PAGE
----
Monitoring of Glaucoma at Home – The Future of Glaucoma Care
Glaucoma is the leading cause of irreversible blindness worldwide. For patients with glaucoma, the ability to detect any changes in their peripheral vision (visual field) is critical to their management. However the current practice of visual field testing in clinic is often not frequent enough, and some patient’s vision can deteriorate before their next routine clinic visit. This can lead to delay in confirming a change in clinical condition and result in delay in initiating new treatments.
During COVID-19 period, this problem is exacerbated by many routine glaucoma reviews being postponed. Therefore it has been extremely valuable for Glaucoma Australia to provide the critical research funding to look into innovative Telehealth technology that helps patients with glaucoma to monitor their own visual field at home.
Previous research from my research team showed that it is possible to test visual field using specially designed software, Melbourne Rapid Fields, running on computer/tablet devices that are found in most Australian households1,2. The software is designed to allow self-directed visual field testing by following simple computer voice guidance.
The Glaucoma Australia funding allowed our team to conduct the world’s first long term (18-month) study to examine whether patients with glaucoma is able to perform visual field testing at home reliably and consistently, following an earlier pilot study showed promising results.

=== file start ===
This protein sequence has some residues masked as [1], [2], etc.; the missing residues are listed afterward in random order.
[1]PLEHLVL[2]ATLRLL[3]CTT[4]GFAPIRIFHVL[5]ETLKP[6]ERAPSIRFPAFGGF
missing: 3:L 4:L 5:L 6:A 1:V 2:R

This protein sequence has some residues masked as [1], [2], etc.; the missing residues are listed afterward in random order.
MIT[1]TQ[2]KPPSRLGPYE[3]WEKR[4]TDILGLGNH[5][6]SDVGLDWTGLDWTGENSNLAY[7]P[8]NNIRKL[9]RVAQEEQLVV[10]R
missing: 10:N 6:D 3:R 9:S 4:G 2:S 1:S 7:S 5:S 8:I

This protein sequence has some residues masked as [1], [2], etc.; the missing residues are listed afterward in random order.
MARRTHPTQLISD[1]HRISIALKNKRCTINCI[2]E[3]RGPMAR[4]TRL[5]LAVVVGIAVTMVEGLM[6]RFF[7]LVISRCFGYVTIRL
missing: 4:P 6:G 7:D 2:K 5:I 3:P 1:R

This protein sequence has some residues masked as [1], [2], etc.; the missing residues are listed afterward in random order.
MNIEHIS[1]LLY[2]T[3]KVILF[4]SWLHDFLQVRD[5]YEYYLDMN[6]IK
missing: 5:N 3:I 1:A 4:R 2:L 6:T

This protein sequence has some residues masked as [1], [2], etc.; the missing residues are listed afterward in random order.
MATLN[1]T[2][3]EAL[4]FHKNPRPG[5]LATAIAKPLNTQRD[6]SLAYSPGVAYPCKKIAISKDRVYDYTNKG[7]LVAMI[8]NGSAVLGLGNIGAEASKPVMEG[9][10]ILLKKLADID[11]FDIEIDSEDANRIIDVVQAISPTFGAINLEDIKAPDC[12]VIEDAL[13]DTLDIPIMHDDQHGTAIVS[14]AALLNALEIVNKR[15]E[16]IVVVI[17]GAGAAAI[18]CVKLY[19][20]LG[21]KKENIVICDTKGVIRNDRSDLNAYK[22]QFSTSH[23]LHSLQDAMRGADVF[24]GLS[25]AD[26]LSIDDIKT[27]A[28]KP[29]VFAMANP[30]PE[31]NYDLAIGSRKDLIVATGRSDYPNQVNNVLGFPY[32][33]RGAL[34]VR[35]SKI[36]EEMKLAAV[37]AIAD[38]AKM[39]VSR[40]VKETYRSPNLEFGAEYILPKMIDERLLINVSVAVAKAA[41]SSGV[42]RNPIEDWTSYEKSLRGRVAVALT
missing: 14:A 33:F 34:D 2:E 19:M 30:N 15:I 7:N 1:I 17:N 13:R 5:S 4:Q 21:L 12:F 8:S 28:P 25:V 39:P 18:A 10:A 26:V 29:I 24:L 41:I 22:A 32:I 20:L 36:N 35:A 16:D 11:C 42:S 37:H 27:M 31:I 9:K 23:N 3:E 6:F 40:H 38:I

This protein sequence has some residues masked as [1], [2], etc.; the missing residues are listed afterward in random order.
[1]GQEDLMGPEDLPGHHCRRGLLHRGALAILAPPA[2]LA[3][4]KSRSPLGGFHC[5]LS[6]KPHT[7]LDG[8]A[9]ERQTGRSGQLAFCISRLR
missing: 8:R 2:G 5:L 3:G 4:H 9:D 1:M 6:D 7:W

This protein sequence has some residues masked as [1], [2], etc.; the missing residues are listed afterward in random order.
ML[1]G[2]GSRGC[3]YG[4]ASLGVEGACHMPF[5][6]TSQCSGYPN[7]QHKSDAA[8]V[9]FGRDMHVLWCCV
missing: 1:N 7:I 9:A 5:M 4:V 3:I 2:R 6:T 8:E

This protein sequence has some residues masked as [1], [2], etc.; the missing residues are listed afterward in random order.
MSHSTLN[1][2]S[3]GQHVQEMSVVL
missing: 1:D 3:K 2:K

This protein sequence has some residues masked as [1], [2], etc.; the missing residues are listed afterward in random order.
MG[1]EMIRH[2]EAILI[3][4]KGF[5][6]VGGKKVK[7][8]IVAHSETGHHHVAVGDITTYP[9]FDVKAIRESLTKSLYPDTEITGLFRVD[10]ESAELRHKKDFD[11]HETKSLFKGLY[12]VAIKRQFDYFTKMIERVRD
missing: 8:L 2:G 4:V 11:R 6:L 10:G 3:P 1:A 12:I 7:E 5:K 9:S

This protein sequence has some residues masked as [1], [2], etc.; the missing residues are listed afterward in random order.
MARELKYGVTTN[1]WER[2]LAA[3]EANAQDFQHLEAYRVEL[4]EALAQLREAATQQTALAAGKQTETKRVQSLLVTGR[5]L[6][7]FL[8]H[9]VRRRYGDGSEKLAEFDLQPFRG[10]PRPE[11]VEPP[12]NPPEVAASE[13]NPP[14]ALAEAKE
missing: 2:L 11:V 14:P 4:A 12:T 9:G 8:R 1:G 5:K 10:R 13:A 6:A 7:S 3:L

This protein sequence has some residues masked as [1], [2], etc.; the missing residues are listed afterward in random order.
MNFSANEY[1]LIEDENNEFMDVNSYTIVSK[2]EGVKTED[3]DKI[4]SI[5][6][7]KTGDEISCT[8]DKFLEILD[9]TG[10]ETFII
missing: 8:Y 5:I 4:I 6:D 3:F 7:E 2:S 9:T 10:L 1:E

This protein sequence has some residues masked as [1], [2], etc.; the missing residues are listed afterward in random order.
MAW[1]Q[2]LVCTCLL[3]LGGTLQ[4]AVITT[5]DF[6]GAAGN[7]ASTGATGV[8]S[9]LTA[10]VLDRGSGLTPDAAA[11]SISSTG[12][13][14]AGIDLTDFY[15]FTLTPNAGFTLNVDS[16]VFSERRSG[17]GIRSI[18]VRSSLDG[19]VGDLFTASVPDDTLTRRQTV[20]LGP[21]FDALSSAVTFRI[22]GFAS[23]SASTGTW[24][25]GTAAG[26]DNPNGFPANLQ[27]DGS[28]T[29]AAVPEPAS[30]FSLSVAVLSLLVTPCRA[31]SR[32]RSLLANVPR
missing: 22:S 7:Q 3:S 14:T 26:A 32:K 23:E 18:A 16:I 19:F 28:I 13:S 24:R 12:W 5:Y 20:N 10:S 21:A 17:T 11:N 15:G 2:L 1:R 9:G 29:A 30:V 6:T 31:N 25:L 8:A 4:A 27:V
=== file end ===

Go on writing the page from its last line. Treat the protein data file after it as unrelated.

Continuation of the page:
To date, we have completed a 12 month study of home monitoring of visual field test with 60 patients enrolled. Our study showed that after a short learning curve, the visual field test results obtain from home correlates strongly with test results performed in clinic. Importantly, our study was uninterrupted by COVID-19 lock-downs. Our study has attracted strong interest internationally with our recent publication in American Journal of Ophthalmology3. This technology will especially benefit patients living in rural and remote locations, who otherwise would need to travel long distances for specialist care.
It is hoped that this research could lead to earlier detection of glaucoma progression compared to standard clinic visits, allowing patients most in need to receive specialist treatment in a timely manner, thereby increasing the likelihood of preserving sight for more patients with glaucoma.
Kong YX, He M, Crowston JG, Vingrys AJ. A Comparison of Perimetric Results from a Tablet Perimeter and Humphrey Field Analyzer in Glaucoma Patients. Translational Vision Science & Technology. 2016; 5(6):2.
Kong YXG. Visual field testing in the era of portable consumer technology, Clinical and Experimental Ophthalmology. May 2018.
Uptake, persistence, and performance of weekly home monitoring of visual field in a large cohort of patients with glaucoma. Prea SM, Kong YXG, Guymer R, Vingrys AJ. American Journal of Ophthalmology Nov 2020